Note that the GetInverse operation might be less efficient than the less readable low-level methods, in this case TransformParentToLocal(), that is:

See chrono::ChFrame for API details.

# ChFrameMoving

The chrono::ChFrameMoving object represents a coordinate system in 3D space, like a ChFrame, but it stores also information about the velocity and accelerations of the frame:

\[ \mathbf{c}=\{\mathbf{p},\mathbf{q},\dot{\mathbf{p}}, \dot{\mathbf{q}}, \ddot{\mathbf{p}}, \ddot{\mathbf{q}} \} \]

Note that using quaternion derivatives to express angular velocity and angular acceleration can be cumbersome. Therefore, this class also has the possibility of setting and getting such data in terms of angular velocity

\( \mathbf{\omega} \) and of angular acceleration \( \mathbf{\alpha} \) :

\[ \mathbf{c}=\{\mathbf{p},\mathbf{q},\dot{\mathbf{p}}, \mathbf{\omega}, \ddot{\mathbf{p}}, \mathbf{\alpha}\} \]

This can be shown intuitively with the following picture:

Note that 'angular' velocities and accelerations can be set/get both in the basis of the moving frame or in the absolute frame.

Example: A ChFrameMoving is created and assigned a non-zero angular velocity and linear velocity, also linear and angular accelerations are assigned.

A ChFrameMoving can be used to transform ChVector3 (points in space), a ChFrame, or ChFrameMoving objects. Velocities are also computed and transformed.

Example: The absolute velocity and angular velocity of **c** with respect to **a** can be computed if the transformation from **b** to **a** and from **c** to **b** is known:

The case above translates in the following equivalent expressions, using the two alternative formalisms (Left-to-right based on >> operator, or right-to-left based on * operator):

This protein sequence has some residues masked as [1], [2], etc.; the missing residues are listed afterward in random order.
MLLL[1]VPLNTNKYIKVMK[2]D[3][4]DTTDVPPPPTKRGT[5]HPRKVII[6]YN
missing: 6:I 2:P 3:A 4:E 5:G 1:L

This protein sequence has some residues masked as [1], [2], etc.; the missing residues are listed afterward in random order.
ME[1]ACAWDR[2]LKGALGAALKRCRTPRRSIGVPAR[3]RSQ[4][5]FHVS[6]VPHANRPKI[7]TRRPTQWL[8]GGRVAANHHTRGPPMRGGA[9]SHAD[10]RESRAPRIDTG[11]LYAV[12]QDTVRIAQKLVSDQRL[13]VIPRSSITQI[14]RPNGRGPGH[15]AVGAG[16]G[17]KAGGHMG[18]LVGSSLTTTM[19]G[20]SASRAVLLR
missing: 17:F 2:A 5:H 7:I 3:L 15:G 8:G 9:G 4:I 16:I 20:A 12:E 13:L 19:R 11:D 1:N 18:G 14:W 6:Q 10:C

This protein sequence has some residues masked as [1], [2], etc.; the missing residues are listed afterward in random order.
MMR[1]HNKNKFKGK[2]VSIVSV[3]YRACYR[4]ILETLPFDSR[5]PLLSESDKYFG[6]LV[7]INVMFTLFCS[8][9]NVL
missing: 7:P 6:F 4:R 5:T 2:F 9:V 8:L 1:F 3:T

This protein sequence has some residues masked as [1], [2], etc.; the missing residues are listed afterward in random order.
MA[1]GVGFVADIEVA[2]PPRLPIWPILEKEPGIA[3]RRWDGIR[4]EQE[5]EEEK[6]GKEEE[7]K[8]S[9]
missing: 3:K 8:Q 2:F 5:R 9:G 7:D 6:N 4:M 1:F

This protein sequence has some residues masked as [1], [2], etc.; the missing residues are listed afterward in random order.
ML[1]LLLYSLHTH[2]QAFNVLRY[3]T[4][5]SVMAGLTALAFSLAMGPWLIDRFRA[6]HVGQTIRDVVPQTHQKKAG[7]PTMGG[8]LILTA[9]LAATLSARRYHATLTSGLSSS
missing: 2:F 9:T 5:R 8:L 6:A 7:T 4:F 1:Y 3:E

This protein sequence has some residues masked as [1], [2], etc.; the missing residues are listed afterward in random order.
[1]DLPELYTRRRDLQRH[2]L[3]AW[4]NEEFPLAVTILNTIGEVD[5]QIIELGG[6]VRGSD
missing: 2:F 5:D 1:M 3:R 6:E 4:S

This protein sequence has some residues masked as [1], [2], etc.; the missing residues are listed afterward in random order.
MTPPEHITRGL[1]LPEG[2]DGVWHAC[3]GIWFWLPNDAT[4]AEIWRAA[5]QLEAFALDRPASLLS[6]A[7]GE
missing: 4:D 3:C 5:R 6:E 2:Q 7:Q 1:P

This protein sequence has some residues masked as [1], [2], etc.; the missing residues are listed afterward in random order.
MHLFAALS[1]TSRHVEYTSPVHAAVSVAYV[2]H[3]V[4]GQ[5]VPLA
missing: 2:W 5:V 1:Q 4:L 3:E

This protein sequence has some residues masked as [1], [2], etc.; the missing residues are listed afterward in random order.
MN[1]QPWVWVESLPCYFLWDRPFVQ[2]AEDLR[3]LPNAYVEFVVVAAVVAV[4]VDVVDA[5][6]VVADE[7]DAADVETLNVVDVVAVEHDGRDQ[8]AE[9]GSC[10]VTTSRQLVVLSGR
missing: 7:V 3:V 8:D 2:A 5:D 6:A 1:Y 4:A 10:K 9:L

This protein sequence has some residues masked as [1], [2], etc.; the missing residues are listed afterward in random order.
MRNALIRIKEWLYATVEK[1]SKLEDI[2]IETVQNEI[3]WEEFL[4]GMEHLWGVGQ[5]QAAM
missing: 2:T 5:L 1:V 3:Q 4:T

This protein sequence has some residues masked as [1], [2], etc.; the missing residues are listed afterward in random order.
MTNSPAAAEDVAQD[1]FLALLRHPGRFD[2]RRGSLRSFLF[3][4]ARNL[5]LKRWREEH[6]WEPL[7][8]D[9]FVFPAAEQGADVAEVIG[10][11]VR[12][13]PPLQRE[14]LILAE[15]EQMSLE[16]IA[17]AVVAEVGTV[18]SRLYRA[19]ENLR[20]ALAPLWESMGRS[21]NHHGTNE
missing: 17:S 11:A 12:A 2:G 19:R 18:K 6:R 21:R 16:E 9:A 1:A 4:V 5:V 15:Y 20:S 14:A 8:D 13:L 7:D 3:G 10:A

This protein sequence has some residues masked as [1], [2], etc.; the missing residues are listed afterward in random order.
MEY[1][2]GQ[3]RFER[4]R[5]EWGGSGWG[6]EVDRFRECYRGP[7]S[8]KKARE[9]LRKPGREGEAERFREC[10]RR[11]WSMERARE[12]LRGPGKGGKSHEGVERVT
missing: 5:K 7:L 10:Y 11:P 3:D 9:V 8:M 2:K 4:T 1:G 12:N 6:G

This is *exactly the same algebra* used in ChFrame and ChCoordsys, except that this time also the velocities and accelerations are also transformed.

Note that the transformation automatically takes into account the contributions of complex terms such as centripetal accelerations, relative accelerations, Coriolis acceleration, etc.

The following is another example with a longer concatenation of transformations:

Note that one can also use the inverse of frame transformations, using GetInverse(), as seen for ChFrame.

Example: Computing the position, velocity and acceleration of the moving target 8 with respect to the gripper 6, expressed in the basis of the frame 6.

How would one compute X_86 knowing all others? Start from two equivalent expressions of X_80:

X_86>>X_65>>X_54>>X_43>>X_32>>X_21>>X_10 = X_87>>X_70;

also:

X_86>>(X_65>>X_54>>X_43>>X_32>>X_21>>X_10) = X_87>>X_70;

Post multiply both sides by inverse of (...), remember that in general

- X >> X.GetInverse() = I
- X.GetInverse() >> X = I,

where I is the identity transformation that can be removed, to finally get:

Example, based on the same figure: Computing velocity and acceleration of the gripper with respect to the moving target 8, expressed in the basis of reference frame 8.

See chrono::ChFrameMoving for API details.

# ChMarker

ChMarker objects are auxiliary frames that have the specific feature of following the rigid body to which they are attached while potentially moving with respect to it.

ChMarker are used most often in the ChLinkLock link family.

# Theory

Additional details on the theoretical aspects of coordinate transformations in Chrono:

**Definition:**ChQuaternion.h:412

**Definition:**ChRotation.cpp:192

**Definition:**ChFrame.h:348

**Definition:**ChVector3.h:283

**Definition:**ChMatrix33.h:157